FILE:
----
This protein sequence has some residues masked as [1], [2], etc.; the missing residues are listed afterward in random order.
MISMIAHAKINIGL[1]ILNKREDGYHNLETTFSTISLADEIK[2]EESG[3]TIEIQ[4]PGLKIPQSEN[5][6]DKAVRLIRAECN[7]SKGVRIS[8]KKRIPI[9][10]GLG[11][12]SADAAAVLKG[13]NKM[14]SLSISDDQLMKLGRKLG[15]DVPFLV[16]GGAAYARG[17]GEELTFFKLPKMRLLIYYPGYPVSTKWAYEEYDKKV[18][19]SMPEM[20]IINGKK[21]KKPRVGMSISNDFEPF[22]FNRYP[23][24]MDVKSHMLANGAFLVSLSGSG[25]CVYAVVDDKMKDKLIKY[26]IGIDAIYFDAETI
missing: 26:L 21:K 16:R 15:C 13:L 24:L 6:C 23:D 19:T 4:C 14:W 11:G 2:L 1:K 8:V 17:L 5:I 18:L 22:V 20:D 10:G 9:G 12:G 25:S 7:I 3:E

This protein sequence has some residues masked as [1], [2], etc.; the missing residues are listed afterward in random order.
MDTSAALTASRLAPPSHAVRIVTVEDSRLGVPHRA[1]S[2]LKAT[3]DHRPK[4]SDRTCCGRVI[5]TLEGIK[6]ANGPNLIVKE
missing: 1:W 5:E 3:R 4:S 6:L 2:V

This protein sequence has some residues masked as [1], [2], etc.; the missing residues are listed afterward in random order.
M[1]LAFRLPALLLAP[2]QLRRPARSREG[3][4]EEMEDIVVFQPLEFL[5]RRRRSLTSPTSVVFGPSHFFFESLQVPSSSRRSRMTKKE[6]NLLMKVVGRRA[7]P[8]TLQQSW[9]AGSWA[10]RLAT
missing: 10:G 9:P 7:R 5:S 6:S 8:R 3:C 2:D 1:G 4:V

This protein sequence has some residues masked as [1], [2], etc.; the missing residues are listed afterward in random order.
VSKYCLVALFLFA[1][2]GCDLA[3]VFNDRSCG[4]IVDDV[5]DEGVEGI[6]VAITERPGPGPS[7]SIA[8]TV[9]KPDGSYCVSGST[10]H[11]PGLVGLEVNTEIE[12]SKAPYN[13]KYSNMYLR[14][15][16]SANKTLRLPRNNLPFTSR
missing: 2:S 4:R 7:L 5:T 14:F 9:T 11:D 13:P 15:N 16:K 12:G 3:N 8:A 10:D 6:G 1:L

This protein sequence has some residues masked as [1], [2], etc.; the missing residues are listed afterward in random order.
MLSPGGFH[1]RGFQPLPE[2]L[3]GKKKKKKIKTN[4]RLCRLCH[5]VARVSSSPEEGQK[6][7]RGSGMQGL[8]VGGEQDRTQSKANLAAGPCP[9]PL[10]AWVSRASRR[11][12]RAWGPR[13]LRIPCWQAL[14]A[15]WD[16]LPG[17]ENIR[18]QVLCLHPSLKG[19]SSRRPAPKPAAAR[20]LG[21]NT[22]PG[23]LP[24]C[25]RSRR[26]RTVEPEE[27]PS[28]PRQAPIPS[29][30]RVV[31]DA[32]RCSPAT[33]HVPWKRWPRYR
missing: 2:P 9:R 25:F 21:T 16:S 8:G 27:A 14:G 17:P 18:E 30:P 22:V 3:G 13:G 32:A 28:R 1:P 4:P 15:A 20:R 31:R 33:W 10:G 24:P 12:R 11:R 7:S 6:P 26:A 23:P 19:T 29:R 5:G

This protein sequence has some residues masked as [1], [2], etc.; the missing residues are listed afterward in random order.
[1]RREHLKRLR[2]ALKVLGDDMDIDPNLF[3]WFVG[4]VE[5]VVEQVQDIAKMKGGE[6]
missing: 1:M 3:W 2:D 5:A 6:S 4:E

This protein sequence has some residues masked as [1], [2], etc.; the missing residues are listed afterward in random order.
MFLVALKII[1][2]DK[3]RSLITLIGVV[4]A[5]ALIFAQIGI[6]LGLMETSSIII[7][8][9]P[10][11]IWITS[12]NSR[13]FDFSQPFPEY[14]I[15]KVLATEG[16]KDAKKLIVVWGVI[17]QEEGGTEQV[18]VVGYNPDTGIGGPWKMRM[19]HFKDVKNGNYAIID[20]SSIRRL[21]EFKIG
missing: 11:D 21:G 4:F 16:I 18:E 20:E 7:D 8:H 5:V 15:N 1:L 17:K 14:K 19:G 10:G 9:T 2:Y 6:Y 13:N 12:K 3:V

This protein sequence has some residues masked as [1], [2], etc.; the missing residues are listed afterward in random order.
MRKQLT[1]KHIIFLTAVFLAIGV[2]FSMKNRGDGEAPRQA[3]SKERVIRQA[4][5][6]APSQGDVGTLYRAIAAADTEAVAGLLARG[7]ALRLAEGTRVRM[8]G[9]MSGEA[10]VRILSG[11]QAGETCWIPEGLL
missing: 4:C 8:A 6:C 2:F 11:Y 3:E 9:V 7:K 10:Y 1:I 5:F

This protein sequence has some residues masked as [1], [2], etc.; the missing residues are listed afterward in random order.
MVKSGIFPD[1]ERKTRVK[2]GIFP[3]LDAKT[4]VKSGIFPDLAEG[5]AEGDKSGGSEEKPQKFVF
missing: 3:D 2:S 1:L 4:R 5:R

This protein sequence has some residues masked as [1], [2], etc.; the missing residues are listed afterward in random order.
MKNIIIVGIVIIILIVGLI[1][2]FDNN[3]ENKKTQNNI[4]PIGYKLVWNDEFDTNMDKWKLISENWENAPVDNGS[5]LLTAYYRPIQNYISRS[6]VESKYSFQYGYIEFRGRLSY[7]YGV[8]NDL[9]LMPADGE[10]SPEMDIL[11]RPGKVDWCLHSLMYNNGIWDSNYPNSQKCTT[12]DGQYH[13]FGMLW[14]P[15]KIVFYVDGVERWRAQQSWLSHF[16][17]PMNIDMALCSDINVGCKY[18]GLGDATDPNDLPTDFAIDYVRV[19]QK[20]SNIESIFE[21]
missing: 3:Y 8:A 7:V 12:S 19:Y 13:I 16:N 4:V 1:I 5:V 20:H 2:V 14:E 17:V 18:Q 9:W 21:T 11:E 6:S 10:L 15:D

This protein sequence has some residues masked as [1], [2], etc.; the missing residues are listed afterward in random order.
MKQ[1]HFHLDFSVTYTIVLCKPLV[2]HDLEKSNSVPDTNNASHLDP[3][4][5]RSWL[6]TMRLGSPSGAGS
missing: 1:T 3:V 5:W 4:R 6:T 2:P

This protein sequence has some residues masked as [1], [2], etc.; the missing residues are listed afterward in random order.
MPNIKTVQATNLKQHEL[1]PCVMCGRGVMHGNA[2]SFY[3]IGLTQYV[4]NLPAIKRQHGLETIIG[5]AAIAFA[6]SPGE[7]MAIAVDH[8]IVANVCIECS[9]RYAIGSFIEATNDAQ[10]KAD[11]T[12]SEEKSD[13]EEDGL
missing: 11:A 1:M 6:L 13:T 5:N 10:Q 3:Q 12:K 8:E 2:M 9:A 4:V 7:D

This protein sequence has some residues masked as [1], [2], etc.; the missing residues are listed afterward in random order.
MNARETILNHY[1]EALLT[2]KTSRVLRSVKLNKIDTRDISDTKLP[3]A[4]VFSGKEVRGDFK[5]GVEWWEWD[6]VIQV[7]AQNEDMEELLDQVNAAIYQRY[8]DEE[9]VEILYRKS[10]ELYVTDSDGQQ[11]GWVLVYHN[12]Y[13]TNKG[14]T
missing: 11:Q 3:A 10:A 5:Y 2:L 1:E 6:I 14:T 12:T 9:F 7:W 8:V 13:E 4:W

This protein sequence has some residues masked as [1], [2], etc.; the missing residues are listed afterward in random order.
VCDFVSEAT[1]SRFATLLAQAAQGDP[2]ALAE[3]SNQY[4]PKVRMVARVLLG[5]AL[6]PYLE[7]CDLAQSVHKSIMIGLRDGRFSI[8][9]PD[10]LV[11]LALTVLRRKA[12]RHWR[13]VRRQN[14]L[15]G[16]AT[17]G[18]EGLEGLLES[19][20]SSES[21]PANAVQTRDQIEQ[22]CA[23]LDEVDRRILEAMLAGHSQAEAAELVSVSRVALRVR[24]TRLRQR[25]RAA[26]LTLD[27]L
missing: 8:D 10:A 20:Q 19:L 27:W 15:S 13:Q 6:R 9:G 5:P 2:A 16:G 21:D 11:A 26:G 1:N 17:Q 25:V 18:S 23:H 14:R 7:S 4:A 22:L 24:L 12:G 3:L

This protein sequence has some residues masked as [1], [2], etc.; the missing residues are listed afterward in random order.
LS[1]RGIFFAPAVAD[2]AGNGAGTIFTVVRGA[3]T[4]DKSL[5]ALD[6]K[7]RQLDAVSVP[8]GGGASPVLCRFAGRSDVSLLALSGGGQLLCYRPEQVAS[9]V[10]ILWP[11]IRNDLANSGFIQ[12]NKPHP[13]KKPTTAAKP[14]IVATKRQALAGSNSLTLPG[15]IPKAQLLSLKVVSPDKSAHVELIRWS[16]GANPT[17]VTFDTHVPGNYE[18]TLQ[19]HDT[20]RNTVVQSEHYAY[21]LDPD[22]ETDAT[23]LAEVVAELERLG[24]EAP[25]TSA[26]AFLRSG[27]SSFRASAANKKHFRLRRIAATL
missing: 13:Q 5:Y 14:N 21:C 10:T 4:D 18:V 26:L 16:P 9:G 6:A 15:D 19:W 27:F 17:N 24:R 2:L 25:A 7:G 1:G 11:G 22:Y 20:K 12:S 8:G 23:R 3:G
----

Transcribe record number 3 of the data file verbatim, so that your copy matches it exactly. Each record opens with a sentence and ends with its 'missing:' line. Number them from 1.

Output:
This protein sequence has some residues masked as [1], [2], etc.; the missing residues are listed afterward in random order.
M[1]LAFRLPALLLAP[2]QLRRPARSREG[3][4]EEMEDIVVFQPLEFL[5]RRRRSLTSPTSVVFGPSHFFFESLQVPSSSRRSRMTKKE[6]NLLMKVVGRRA[7]P[8]TLQQSW[9]AGSWA[10]RLAT
missing: 10:G 9:P 7:R 5:S 6:S 8:R 3:C 2:D 1:G 4:V